Hurry Up and Wait traces the shifting understandings and experiences of time and waiting in British general practice over the first seventy years of the English National Health Service. Driven by the growth of collectivised state funding for health care, time in NHS general practice was increasingly divided into standard abstract units, synchronised with public time, and cast as an economic resource that needed to be spent wisely and in the most efficient manner possible. Within such a framing, waiting was understood as not only potentially damaging for an individual’s health, but also economically wasteful, morally wrong, and politically problematic.
However, though it begins by tracing this temporal transformation, Hurry Up and Wait suggests that it provides only one – albeit one very important – historical vista on time and waiting in the British health services. Through chapters on the appointment system(bureaucratisation and time discipline), waiting room(materiality and the experience of the queue), consultation (routine, repetition and taking time), bed(waiting for and the social distribution of interstitial time), computer (the promise of the future and proactive care)and target(accounting for time), this monograph explores the historical plurality of temporalities in general practice and the diverse meanings and experiences of waiting in primary care. It examines how waiting has been distributed across time, space and social groups, and inflected by not only expanding capabilities of intervention and shifting boundaries of medical knowledge, but also by an ever-changing array of political, social and cultural concerns and promises.
In so doing, it begins to historicise and challenge idealised, linear trajectories of contemporary health care (of passing from appointment to target-driven treatment) as well as pessimistic assumptions of a worsening future (and presumed golden-era past). Moreover, in drawing attention to the fullness and complexity of modern time, it contributes to a growing literature complicating the equation of modernity with clock-time, and uses historical enquiries into discursive, material and experiential aspects of waiting to stress the social and temporal situatedness of a common everyday occurrence. It thus extends recent philosophical, sociological, critical theoretical and psychological investigations of the subject, by highlighting how perceptions, expectations and structures of time and waiting are both contextually informed by, and inherited from, the past.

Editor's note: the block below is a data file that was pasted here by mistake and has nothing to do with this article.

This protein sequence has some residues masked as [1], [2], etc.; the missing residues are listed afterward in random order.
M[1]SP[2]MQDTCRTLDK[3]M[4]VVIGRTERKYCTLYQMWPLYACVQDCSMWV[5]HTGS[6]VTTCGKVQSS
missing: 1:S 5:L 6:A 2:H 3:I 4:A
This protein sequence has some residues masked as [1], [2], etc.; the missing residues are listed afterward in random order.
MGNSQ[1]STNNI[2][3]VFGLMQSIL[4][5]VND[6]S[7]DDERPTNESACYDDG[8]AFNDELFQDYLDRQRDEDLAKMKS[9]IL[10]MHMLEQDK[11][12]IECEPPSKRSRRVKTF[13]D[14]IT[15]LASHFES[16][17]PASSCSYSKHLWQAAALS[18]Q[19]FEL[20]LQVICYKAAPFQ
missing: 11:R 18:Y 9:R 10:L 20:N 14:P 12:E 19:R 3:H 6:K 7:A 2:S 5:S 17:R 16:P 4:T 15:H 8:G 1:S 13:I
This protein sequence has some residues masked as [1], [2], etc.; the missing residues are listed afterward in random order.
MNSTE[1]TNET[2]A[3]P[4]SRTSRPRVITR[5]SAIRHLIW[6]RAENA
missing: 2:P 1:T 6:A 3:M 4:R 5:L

Finally, by exploring the complex processes through which waiting was politicized, by investigating the development of new techniques and expertise of temporal governance, and by examining dispersed and contested nature of how waiting was managed, Hurry Up and Wait also generates new perspectives on health service dynamics and the place of the public in health policy and services.